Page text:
Happy Birthday to Richard Smyth: the Most Underrated Indie Author
The ink is wild and the word-smithing never stops. Indie authors have to work twice as hard to be heard half as much as the big-name mainstreamers. It comes with the territory.
Richard Smyth is a rare talent in the current writing world. He genre hops from fiction to nature writing and has crossword puzzles published as well. His short stories bring a classic feel to modernity and have been known to win a few awards. But despite his growing list of achievements, it still annoys the hell out of me that more people know who E.L. James is.
Okay, maybe that’s an outdated reference (thank the GODS!), but I first stumbled upon Smyth’s writing years back when I was blindly searching indie publishers and devouring free kindle books. His novel, Wild Ink, was a free read and it sucked me right in. It isn’t your usual “man finding himself” tale. It follows an elderly character stuck in a nursing home, and details the insanity of trying to rediscover youth in a frail body.
There is nothing like it. It challenges the typical stories about adulthood and has a lot to say about life and death. Maybe that’s why when I first read it, I thought the author had to be a seasoned old fart. (I was shocked when I discovered he wasn't much older than myself.)
I loved it so much, I had to have a copy. It was unavailable in print in the U.S., being a British book, but I was lucky enough to obtain a copy directly from the author after being slightly annoying. It was worth it. My copy held so much to earmark and underline.
There was a familiar theme about accepting death that I often liken to the bittersweet beauty of Charlotte’s Web. Though not for children, Smyth’s writing made me feel like a new reader and I became an avid fan. His short stories always deliver. When I realized that he also wrote nonfiction of the nature variety, I grew even more appreciative of his style, being that my favorite works are true stories like the Born Free series and conservationist magazine articles.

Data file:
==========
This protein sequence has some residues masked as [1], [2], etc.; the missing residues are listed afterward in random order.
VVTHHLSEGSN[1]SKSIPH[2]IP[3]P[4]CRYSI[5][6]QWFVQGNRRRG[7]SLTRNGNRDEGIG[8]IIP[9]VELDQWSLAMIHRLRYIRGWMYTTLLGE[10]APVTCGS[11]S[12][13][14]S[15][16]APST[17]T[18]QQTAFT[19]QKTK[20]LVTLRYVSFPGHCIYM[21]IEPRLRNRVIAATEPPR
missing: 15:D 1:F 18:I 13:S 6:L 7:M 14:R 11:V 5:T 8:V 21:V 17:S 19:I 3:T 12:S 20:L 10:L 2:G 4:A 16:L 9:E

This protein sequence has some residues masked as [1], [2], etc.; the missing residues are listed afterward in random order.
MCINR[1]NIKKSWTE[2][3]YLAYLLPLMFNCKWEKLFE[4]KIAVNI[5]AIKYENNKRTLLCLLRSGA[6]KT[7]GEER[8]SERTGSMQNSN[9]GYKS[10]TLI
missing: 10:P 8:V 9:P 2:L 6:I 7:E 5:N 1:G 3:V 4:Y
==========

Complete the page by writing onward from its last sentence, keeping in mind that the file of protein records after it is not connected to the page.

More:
It is a rare creative mind that can easily slip from fiction to nonfiction with such ease. I attempt and fail all the time. But where I falter, Smyth’s work shines.
It’s good to look up to those who outperform you. No one should be looking down when wishing to achieve anything. Richard Smyth’s newest releases have been nature books about birds. In fiction many of us see birds as symbols of hope, freedom, and messengers of God(s)/the universe. They are a constant theme which many great works would be incomplete without.
In his nonfiction, Smyth takes a similar yet contrasting approach. He is a bird watcher and admirer, yet his wit and sense of humor lead him to good-naturedly mock humanity’s mystical ideals of birds, and present us with more tangible references that somehow still give them an awe-inspiring connection to our lives.
From A Sweet Wild Note to An Indifference of Birds, the question of our role in their lives is as important as our role in theirs. Environmentalism is an important aspect of these great books, but they are not preachy, just to the point and polite.
British writers seem to have a better handle on balancing their political stances with the needs of the reader, to reach a wider audience than the current American brand of pushiness. I respect that.
It is much easier for me to consider the author’s standpoint when the information is simply put in terms that don’t point fingers or scream and yell. Smyth has been known to be a bit of an activist, but on the most civil terms. It’s what makes his work universal. He keeps writing and presenting facts and ideas and getting through to readers who may or may not otherwise agree with the content. That is to be truly applauded.
Richard Smyth is humble and good to his readers. That’s always important to me. He is accessible on Twitter. His website is easy to navigate. His articles for The Guardian soften news reports with nature stories that remind us of our greater connection to all the creatures on earth.
I can’t think of a more deserving author to honor for this month’s literary birthday article.
Indie authors take more risks. They have a rockier time in the industry, but their work often reflects a much more diverse perspective of literature. Indie books are where the new stuff is. The REAL new stuff. Not the rehashes and reboots that make a buck off of playing it safe.
Smyth’s work doesn’t play it safe. It breathes on its own. It will last because of that, and I hope he sees many successes for the rest of his birthdays.
Buy Wild Ink at Amazon
To leave a comment